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« FES07 - Ann Mettler: Education must become the first, second and third European priority | Main | FES07 - Singapore's right-side-of-the-brain move »

November 29, 2007


Despite what many people out there in France think of Mr Attali, IMHO he's a visionaire. A real pitty that the Real Politik driven by the second government of President Mitterand had killed his power at the Elysees Palace.

@Bruno : why are you worried by Mr Turk's speech ? It seems a bit disconnected from reality to me : is that your opinion too ?

Hmm, now you got ME worried. I got quite a few positive comments on my 5 min mini-talk titled "Europe - the most creative place in the world", concluding that the EU needs more creativity, entrepreneurship and courage.

However, it is from a critique that I can learn something useful. So what does worry you?

PS. Slides are at http://www.slideshare.net/ziga.turk/europe-the-most-creative-place-in-the-world/

Hello Minister Turk, thank you for your comment -- and congratulations: you must be the first minister of an important country commenting on blogs and sharing slides on slideshare. My concerns came after a couple of your statement (which, I realize, I haven't reflected correctly on the short write-up). In particular when you said that Europe has not been a leading force in globalization (when, in fact, all the examples you gave -- fall of the Berlin Wall, GATT and WTO, telecom and wireless -- have a major European component), thus discounting the strengths of the continent you're about to lead for 6 months, and when you used a toilet brush to illustrate your example of function vs meaning (that slide, by the way, has disappeared from the slideshow: may it be that other people in Andorra told you it wasn't the most convincing illustration of your point?) ;-)
Most important, however, is the statement that "economies are not fighting for energy or for food: they're trying to provide an attractive environment for talent." While I'm in total agreement with you about the competition for talent, I believe that the current geopolitical trends point rather to increased fighting for energy as well as for food and water in the future, not less. I was worried because I had the impression you were "reading" the current challenges in a linear way, we've solved the energy and food problem now let's focus on talent. Reality seems to me to be much more complex and non-linear than that. I'm concerned about the growing dependency of Europe from Russian oil and gas, on top of Middle Eastern oil. I'm concerned about the current foolishness that leads to use agricultural land to fuel cars rather than feed people. I'm concerned about the lack of urgency for the depletion of freshwater. The competition for talent is a factor, but it's not the only factor.
And, by the way, like many other participants in the Andorra conference, I was unnerved by the repeated negative statements (not from you) about Europe vs. the Chinese miracle. While I'm in admiration for many things China has done recently, my personal take -- and now I will sound like a fool, so be it, the future will tell -- is that China will start imploding in about one year or 18 months.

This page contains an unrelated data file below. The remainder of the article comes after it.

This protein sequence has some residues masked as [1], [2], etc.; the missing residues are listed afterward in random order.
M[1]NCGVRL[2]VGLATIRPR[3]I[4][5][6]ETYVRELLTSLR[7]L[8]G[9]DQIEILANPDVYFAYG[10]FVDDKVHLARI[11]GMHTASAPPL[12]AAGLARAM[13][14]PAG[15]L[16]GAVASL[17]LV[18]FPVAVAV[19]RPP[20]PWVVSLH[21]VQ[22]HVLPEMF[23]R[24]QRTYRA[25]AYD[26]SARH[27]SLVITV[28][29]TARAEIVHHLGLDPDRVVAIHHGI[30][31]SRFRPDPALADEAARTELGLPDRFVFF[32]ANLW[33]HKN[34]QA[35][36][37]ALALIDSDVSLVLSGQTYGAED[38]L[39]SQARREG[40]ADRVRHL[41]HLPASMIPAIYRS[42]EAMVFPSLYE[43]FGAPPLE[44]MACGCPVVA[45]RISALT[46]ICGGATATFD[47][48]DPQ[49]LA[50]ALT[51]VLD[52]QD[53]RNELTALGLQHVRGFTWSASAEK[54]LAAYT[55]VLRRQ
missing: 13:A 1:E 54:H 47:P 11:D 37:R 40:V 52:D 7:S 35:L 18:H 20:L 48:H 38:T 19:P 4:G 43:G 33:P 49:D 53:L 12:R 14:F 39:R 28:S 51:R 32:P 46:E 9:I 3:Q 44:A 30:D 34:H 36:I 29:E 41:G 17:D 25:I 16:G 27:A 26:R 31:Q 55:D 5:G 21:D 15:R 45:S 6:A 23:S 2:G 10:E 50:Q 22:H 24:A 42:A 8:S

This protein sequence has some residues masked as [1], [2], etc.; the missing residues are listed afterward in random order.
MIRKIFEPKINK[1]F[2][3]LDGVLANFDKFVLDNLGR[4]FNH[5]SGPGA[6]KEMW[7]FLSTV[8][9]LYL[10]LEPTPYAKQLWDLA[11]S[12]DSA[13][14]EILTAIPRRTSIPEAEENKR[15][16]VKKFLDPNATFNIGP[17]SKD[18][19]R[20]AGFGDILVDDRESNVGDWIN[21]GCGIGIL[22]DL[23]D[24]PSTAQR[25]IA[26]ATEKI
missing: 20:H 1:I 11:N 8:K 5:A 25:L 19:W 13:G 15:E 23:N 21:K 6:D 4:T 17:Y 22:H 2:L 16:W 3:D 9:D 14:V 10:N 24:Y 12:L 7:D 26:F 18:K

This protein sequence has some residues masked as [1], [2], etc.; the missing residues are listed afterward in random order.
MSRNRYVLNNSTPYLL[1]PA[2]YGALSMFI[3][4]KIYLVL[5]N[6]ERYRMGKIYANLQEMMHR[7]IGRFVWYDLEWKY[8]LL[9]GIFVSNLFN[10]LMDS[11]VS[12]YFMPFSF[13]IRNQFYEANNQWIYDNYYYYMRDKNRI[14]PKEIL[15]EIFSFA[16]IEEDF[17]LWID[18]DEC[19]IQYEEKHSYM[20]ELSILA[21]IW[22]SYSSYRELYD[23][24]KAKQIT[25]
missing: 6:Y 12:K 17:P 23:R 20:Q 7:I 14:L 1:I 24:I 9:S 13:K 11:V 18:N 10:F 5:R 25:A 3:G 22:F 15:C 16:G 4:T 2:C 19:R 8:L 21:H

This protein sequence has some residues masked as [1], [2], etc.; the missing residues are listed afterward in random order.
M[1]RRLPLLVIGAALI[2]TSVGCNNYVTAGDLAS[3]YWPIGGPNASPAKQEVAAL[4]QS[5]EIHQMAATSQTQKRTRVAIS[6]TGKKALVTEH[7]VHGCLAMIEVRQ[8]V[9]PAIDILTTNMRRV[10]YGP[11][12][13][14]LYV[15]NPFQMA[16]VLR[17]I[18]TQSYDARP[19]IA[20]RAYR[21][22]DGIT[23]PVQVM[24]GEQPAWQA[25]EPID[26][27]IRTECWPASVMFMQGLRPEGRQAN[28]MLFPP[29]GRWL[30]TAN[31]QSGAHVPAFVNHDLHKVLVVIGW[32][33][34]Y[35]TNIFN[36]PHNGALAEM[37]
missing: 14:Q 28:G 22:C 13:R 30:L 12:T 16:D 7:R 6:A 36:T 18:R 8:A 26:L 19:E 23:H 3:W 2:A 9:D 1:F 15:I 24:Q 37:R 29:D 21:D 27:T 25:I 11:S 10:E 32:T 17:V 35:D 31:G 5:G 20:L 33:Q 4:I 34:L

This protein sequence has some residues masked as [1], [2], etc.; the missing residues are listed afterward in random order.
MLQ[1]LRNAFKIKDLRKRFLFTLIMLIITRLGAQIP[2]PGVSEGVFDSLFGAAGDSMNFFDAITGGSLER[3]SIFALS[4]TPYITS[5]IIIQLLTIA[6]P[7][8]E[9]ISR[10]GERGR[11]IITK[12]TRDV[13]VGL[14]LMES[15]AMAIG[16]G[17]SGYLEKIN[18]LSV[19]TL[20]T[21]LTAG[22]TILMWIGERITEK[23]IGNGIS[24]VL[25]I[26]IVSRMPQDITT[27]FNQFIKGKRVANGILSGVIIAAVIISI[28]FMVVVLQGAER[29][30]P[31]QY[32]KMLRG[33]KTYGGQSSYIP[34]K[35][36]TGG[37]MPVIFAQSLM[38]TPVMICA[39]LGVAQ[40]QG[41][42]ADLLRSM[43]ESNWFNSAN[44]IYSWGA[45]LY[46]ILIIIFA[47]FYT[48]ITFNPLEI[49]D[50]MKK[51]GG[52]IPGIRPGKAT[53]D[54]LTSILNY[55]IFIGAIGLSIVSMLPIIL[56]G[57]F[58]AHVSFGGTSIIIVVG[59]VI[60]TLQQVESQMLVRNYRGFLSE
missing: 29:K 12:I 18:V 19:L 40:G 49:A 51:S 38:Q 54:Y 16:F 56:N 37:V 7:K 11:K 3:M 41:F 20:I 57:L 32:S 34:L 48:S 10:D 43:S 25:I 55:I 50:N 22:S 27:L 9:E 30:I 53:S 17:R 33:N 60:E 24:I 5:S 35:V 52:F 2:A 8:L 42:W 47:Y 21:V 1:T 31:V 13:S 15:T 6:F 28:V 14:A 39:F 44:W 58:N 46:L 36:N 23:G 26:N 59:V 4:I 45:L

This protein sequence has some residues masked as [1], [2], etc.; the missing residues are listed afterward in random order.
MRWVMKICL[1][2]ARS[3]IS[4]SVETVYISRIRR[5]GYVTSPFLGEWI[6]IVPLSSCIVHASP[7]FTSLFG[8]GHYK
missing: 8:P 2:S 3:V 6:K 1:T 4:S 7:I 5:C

Thank you,

Bruno, good to see some of the points clearified.

1) The talk was not about the .si presidency in general. It was building up a case for bringing some attention to creativity and talents. Innovation, climate change, energy are quite well represented in EU politics.

2) About the praise on China and bashing of Europe. We are discussing Lisbon reforms here. To do reform, one needs to build up a sense of urgency. Indeed Europe is doing well in many areas, but it is not trying very hard on some others. There is not time for laziness and for tapping each other's shoulders.

3) Europe as leading force in globalization? In the three processes I mentioned it was not. Sorry. Not the EU. We were somehow behind the iron curtain in Slovenia and the true fighter to bring the wall down was not the EU. It was the people in the East and the US. Germany an UK to some extent. Mobile phone technology is an example that proves the rule.

4) The toilet brush. It is a Dan Pink citation as well. Provocative. Indeed I was advised not to use it as a politician. Which I am trying not to be ;-)

5) Linearity. On the contrary. We are introducing synergies among the 4 pillars of Lisbon strategy as a policy.

6) I am with you on many foolishnesses in the climate change mitigation.

PS. An elaboration of the presentation, also putting it into a larger context is at

I agree with most of your points, so just a remark on point 2: I am not sure that scaring people with tales of the Chinese menace, which is seen as built on overexploitation of resources and of people, is gonna create a sense of urgency among Europeans, nor telling them "when I go to the Infosys campus at 2 AM I see 1000 people working", suggesting that Europeans ought to do the same. That's not a compelling proposition, neither socially nor economically. As Ann Mettler said in Andorra, we should not be ashamed to be Europeans, to be building a different model, to have long vacations and a good social net and a high quality of life. Of course, I know the current welfare systems are unsustainable over the long term, that Europe needs to recognize its structural weaknesses; this doesn't mean that productivity is the only criteria for the future. Europe needs a renewed vision, a re-launch of a European way of life that's not based on the American model nor on the Chinese.

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